Scuba diving in the Greek Islands
Where to go diving in the Greek Islands.
Scuba diving took off in the Greek Islands after the Greek government lifted its tight restrictions on dive sites. Crystal clear waters, a huge variety of marine life, spectacular underwater caves and even more impressive shipwrecks now attract thousands of scuba divers to the Greek Islands every year, while diving clubs offer something for everyone.
The following guide is aimed at scuba novices and those new to the delights of scuba diving in the Greek islands. The sport really is accessible to all.
No so long ago, scuba diving in Greek waters was severely limited with just a handful of legal sites open to the public. The aim was to protect ancient underwater treasures from amateur pilferers.
After all, ships have been sailing the Aegean for thousands of years and ancient wrecks at the bottom of the Med still contain priceless treasurers, not only in terms of their monetary value but their archaeological importance too.
Recently the Greeks decided it was time to lift the restrictions on all but the most important sites and now it is possible to dive just about anywhere in the Greek islands with just a few dive sites still out of bounds for archaeological or ecological reasons.
In response there has been a surge in Greek diving centres with new clubs springing up on many Greek Islands. Scores of dive centres now offer scuba lessons while other companies advertise popular island-hopping dive tours.
All the Greek dive centres boast of instructors trained to industry standard PADI level and many have reached the top of their profession.
Greek Island holiday visitors should never forget that diving can be dangerous and it is always wise to dive with trained and experienced instructors that knows their dive sites well.
Underwater currents can be a particular hazard and it is very easy to get swept away, not just by the astounding sights but literally by the sea itself.
Each of the Greek Island groups has its own special diving attractions and, as you are unlikely to spend your whole holiday beneath the waves its worth checking out the attractions on land as well as those beneath the waves.
Good ferry connections make the Cyclades popular with adventurous holidaymakers and these waters also offers the widest variety of scuba diving sites. Mykonos has some excellent reefs and caves and shipwrecks. Naxos is noted for its triple caverns near Paros and for underwater wrecks of cargo shops and even a British bomber from WW11. The 'Cathedral' dive off Paros has impressive rock formations covered and the wreck of a Greek liner while Santorini has a number of deep water dive sites around the volcanic caldera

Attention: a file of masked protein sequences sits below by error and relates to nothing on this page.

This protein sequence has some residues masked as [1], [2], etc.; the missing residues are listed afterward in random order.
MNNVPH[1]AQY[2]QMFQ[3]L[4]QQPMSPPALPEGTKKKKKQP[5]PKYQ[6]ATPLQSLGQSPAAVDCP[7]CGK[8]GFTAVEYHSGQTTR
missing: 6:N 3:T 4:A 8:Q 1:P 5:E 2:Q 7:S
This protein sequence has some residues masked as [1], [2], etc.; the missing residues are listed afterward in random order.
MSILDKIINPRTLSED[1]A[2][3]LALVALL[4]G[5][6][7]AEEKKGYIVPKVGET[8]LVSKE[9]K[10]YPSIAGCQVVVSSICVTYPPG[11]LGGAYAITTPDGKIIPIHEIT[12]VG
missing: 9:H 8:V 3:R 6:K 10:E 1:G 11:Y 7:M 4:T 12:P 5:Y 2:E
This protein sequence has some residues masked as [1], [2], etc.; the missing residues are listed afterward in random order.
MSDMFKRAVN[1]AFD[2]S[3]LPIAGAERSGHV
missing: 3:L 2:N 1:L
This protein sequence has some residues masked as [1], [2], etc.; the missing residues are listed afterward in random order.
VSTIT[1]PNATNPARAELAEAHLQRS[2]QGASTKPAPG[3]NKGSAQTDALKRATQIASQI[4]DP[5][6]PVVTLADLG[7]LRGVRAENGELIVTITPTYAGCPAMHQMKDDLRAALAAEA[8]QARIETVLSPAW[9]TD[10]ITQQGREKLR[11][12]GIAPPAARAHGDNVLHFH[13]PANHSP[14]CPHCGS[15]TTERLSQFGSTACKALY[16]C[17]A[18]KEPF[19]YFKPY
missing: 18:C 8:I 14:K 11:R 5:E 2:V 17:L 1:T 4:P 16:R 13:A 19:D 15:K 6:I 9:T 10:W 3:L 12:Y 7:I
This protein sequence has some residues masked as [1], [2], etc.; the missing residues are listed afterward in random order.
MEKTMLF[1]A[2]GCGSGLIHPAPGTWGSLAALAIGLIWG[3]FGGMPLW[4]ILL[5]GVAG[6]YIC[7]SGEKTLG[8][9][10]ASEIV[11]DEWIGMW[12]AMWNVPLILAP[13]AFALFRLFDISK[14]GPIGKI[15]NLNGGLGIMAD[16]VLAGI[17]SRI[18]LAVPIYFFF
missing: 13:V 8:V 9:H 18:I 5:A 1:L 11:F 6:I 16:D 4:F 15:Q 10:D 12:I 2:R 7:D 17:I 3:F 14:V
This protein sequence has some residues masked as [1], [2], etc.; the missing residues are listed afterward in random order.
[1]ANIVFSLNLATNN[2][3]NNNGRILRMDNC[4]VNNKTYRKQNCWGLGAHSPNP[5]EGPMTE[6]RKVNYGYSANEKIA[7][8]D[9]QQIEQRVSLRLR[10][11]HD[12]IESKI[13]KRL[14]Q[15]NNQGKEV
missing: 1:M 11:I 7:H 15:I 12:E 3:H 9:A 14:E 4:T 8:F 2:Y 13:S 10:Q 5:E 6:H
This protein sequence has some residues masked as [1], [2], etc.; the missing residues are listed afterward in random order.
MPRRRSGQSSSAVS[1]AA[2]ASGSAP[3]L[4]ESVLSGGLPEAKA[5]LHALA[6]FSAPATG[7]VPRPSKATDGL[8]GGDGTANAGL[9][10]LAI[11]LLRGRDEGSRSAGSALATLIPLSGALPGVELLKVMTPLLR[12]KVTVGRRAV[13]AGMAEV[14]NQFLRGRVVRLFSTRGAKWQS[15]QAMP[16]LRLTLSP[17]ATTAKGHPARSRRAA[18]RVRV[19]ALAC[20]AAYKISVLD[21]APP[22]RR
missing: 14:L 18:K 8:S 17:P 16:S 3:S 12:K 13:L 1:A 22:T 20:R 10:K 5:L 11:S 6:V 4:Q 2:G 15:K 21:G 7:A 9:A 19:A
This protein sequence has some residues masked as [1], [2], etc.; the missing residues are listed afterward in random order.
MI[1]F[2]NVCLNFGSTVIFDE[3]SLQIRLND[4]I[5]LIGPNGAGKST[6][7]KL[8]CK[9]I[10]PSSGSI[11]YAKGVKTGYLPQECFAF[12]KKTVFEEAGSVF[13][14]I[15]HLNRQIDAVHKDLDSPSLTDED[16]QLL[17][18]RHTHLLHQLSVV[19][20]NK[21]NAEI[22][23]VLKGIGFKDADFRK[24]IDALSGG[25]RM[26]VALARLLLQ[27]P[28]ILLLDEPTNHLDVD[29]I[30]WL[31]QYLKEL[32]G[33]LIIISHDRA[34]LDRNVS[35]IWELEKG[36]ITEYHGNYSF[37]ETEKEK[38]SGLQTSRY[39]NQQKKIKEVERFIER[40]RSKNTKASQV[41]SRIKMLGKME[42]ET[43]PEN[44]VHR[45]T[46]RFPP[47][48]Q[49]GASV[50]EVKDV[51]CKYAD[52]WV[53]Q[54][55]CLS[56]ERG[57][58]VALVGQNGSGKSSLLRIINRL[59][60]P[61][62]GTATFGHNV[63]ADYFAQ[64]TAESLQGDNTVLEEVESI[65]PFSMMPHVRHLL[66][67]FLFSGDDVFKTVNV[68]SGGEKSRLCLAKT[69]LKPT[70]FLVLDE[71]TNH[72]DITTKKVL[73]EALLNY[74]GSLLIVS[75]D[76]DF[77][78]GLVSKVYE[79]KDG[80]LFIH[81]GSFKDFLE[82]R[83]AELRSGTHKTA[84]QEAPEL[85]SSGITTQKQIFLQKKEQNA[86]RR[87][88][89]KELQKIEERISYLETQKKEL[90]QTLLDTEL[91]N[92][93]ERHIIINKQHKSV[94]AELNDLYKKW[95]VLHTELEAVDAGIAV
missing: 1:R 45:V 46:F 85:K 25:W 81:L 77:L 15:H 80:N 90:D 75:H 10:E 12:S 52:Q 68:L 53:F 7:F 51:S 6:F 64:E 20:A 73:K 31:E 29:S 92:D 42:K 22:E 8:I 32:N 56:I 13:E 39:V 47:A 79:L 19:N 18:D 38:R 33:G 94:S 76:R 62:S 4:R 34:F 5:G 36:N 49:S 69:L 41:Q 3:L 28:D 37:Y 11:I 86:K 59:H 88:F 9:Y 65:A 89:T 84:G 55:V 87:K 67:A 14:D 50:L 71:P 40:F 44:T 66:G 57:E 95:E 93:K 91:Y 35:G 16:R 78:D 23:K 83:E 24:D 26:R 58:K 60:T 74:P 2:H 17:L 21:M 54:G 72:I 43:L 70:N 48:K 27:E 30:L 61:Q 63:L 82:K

You might expect more dive sites in the Dodecanese given the large number of islands but most dive centres operate out of the popular holiday hotspots of Rhodes and Kos. There are many impressive dive sites off the north and east coasts of Rhodes with exciting underwater reefs full of marine life and wrecks to the south of the island. Both Kos and Kalymnos have excellent diving with the limestone caves of Kalymnos offer particularly rich dives through large interlinked caverns.
Scuba diving in the Ionian is big business with a large number of dive centres on most islands. Corfu has several good underwater caves with open roofs as well as a number of shipwrecks off the coast including a passenger steamship and the British minesweeper. Seas around Kefalonia provide sheer walls and overhangs, some fine caves and several wrecks. The limestone caves of Lefkas contain many reefs and caverns while Zante offers particularly rich marine life that includes octopus, barracuda and moray eels.
The northern Aegean is a popular area for diving although it must be born in mind that the islands in this group are not only far apart but are relatively poorly services by Greek ferry routes. Islands in this group include Thassos, Samos and Lesvos. Of the three, Lesvos probably has the most interesting dive sites around it's long coastline. Scuba diving off Samos is relatively recent so dive sites here offer almost pristine diving conditions, undisturbed sites and waters free of other divers. Thassos has several notable dive sites off the coast including some remarkable underwater lava formations.
The seas of the Sporades have the second largest concentration of ancient sea wrecks in the world, some from as early as the 5th century BC. Diving in protected seas is strictly forbidden but that still leaves many good dive sites and marine park status means underwater wildlife has been undisturbed for years. Divers can find sponges, corals, and many varieties of fish as well as ancient amphorae shards and shipwrecks.
The impressive mountain ranges of Crete continue underwater, notably on the south coast where caves and reefs shelter a wide variety of marine life. There are some impressive depth walls with good drop off points along the south coast and several underwater gorges overgrown with plants. The north coast is not without some excellent diving with useful slopes, caves crammed with fish and even a Venetian 'anchor cemetery'.